Danielle Crittenden over at The Huffington Post wrote “How To Lie About Your Age“. She brings up an important question that I have thought about for years. Why do women lie about their age and take off five or ten years thinking that’ll fool people, when in reality all it does is make people think, “Boy she’s really aging badly!” On the other hand, I’ve never thought about adding five or ten years to my real age like Ms. Crittenden suggests so people will say, “Wow you sure look good for your age!” I must admit, however, this isn’t a bad idea, but I’ve always told the truth about how old I am without any qualms.
I hate to burst Ms. Crittenden’s bubble, but she is reaching a critical period in her life where she has just a few years left to think this aging process isn’t so bad. I wrote a post on my old blog, (Katawoo - The View From My Window) entitled, “Who Is This Stranger?” What follows may be eye-opening for Ms. Crittenden and other women hitting the mid-forties.
Who Is This Stranger?
I had a horrible thing happen to me the other day while I was out shopping. I saw this middle-aged lady looking at me and I wondered why, until I realized that it was me looking at myself in the mirror! No joke, it came as quite a shock and I’ve been asking myself, have other Baby Boomers had this happen to them?
Why is it that we still feel young in our minds and then get startled whenever we pass a mirror and wonder who is that old person staring back at us? Will this sensation ever go away? Do we eventually get use to seeing ourselves old, or is this just a phenomenon that happens when we start to age? I hope so! No one told me that I would wake up every morning and ask myself, “Who is that stranger there?”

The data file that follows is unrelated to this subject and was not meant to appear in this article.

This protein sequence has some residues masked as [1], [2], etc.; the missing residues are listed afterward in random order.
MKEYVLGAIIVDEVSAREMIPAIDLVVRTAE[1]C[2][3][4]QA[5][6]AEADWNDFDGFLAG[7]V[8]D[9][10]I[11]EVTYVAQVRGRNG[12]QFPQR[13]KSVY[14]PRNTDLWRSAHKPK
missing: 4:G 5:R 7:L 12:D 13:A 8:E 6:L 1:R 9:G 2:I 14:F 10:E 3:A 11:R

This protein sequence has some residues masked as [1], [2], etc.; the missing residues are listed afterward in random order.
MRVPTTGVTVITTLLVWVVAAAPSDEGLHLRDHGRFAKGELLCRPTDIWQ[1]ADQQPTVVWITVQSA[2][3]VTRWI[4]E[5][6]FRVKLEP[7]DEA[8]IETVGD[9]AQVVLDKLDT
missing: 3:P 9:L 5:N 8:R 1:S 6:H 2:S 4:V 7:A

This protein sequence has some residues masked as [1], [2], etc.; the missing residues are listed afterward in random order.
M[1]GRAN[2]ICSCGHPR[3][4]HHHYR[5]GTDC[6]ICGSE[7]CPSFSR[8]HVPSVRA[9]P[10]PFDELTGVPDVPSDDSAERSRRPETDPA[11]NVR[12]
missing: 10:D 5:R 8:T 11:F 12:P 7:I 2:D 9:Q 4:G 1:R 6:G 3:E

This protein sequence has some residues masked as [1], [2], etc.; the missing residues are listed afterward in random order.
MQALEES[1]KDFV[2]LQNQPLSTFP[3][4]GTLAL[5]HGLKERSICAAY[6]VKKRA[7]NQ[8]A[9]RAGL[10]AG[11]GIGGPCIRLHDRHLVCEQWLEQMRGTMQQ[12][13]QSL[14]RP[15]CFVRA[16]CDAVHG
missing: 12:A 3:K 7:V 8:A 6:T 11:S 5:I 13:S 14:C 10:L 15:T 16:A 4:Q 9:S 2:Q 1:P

I guess I shouldn’t complain. I was one of those lucky people who got better with age. I looked better at 45 than I did at 15 or 25. I kept thinking, hey this aging process is no sweat at all. Up until then I use to like to tell my age. Why? Because I would get the same reaction from everyone. “No way!” they would say. “You can’t be a day over 32 or 33!” I loved hearing those words and I didn’t mind turning 46, 47, and even 48.
Me at 27 Me at 32 Me at 46
Then something happened almost overnight! All of a sudden in no time at all, the years just caught up to me. I dreaded the big Five-O. No one told me that my thick hair would start to thin. Or that my eyes would start to shrink and my lips would disappear. “How?” you ask. Because the skin begins to sag and it changes your whole morphology.
My 19 year-old mind is trapped in an over 50 body, and this body constantly reminds me that I’m not 19 any longer! On that same shopping trip the other day, I got into my car and groaned as I slid into the driver’s seat just like my dad use to do when I was a kid! It really freaked me out!
The years slip by so quickly. We don’t realize just how short a life is when we’re young and there’s really no way for someone to understand that until they become old. That’s the irony of life.
Maya Muses: It’s not so bad really. As we gradually grow older our eyesight gradually gets worse and thankfully we don’t see this deterioration that is taking place in front of us. That is until we put our glasses on; personally I keep mine off as much as possible!
Photo Credits: Coolgates and My personal photos